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Why improvements in Iraq and Libya decreased crude prices

Avik Chowdhury

US energy prices fall as inventories rise and supply fears recede (Part 3 of 5)

(Continued from Part 2)

Improvements in Iraq and Libya decreased crude prices

On July 11, the price of the West Texas Intermediate (or WTI) crude front month contract closed at $100.83 per barrel—down sharply from the prior week’s close of $104.06 per barrel. Investors may note that despite the crude inventory decline exceeding market expectation of a fall in inventory level, oil still went down. WTI crude oil prices moved lower during the week on positive developments in Libya, easing of supply fears in Iraq, higher than estimated build in gasoline inventories, and a crude oil inventory build-up in Cushing.

WTI crude prices have remained relatively high and stable over the past year

For most of the last two years, WTI crude oil has been range-bound between ~$85 per barrel and ~$110 per barrel. Higher crude prices generally have a positive effect on stocks in the energy sector. Upstream names that produce oil and gas see higher revenues, cash flows, and returns from higher oil prices. As a result, this causes upstream companies to invest more money in drilling more oil wells, which benefits oilfield service companies.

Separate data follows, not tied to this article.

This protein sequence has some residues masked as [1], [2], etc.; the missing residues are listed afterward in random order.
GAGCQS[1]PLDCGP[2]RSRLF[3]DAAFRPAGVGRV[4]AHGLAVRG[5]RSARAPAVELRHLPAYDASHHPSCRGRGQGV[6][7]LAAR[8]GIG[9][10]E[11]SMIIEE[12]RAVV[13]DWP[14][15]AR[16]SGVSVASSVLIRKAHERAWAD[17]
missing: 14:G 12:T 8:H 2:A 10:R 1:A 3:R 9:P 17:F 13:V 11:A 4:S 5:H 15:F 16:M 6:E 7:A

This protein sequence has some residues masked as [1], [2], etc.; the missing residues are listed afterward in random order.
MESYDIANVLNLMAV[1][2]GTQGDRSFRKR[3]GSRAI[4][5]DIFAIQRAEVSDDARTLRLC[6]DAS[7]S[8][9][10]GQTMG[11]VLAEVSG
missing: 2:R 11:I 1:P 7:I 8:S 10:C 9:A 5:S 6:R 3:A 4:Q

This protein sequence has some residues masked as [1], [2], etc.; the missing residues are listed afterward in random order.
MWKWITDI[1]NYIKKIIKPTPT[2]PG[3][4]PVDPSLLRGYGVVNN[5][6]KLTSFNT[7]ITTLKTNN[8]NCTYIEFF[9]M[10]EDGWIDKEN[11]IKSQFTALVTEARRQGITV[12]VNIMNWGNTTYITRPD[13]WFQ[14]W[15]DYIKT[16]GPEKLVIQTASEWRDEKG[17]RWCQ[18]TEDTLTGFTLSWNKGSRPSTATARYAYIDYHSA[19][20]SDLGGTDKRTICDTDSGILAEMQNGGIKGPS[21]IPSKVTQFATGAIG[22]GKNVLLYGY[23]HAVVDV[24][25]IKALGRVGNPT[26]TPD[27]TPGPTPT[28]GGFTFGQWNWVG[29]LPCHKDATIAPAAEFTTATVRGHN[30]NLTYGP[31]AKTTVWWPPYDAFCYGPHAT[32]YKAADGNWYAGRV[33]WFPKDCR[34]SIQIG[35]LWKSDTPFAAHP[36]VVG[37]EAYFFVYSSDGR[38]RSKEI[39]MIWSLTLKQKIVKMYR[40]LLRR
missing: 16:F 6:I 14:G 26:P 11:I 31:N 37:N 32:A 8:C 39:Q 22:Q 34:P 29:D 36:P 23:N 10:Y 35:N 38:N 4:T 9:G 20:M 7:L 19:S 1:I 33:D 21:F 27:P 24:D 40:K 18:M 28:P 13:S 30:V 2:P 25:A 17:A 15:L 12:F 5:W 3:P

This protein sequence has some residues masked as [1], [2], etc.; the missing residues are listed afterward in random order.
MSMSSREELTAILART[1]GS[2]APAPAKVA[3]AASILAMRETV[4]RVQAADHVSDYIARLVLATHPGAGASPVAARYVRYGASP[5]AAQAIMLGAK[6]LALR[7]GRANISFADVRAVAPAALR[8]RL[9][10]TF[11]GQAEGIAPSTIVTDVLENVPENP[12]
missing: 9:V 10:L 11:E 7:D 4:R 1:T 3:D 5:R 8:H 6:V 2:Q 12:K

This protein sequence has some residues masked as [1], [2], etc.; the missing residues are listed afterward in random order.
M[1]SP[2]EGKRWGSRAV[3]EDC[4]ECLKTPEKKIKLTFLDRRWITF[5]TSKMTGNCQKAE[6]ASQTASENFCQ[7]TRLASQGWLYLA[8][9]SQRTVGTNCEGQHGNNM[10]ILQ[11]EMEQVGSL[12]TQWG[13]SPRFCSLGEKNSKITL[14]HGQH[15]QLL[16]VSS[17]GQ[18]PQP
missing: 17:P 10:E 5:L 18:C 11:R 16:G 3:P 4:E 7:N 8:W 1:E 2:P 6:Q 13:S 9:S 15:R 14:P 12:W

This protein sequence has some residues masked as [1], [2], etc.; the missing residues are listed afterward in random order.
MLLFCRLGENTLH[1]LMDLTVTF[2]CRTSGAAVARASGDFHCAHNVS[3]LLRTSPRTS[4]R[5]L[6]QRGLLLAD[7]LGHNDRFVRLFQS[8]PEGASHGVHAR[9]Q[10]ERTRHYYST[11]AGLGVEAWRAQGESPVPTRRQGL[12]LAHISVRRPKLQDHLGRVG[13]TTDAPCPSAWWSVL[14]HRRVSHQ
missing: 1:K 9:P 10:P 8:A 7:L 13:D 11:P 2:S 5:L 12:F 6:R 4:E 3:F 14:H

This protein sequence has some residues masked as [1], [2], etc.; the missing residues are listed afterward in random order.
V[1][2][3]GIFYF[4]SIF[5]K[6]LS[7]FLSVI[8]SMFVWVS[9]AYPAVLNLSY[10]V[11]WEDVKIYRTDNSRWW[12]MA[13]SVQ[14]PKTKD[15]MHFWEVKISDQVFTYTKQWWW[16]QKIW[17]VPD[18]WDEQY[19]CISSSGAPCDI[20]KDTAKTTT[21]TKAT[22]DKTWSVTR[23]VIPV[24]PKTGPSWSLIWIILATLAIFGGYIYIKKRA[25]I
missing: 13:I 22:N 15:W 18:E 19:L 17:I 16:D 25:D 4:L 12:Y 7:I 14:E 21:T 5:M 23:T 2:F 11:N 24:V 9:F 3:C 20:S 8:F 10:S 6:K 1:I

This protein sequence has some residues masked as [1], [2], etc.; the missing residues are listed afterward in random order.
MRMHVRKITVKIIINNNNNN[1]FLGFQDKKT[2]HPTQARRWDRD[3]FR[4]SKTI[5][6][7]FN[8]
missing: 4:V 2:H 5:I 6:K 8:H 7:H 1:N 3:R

The previous graph shows WTI crude oil price movements compared to a few major energy exchange-traded funds (or ETFs) as well as ExxonMobil (XOM). The ETFs displayed are the Energy Select Sector SPDR (XLE), the Market Vectors Oil Services ETF (OIH), and the SPDR S&P Oil & Gas Exploration & Production ETF (XOP). The XLE OIH is a cap-weighted ETF with holdings in upstream energy—including both independents and integrateds, downstream energy, and oilfield services with a large weighting towards megacaps such as ExxonMobil (XOM) and Schlumberger (SLB). The OIH ETF is a cap-weighted ETF focused on oilfield services. XOP is an equal-weighted ETF focused on upstream energy companies.

Oil prices moved lower last week, which was a mildly bearish signal for oil producers because lower prices mean lower revenues. However, the longer-term elevated and stable action of oil prices have been a positive indicator for many major energy companies, such as XOM and SLB, and energy ETFs such as XLE, XOP, and OIH.

 

Continue to Part 4

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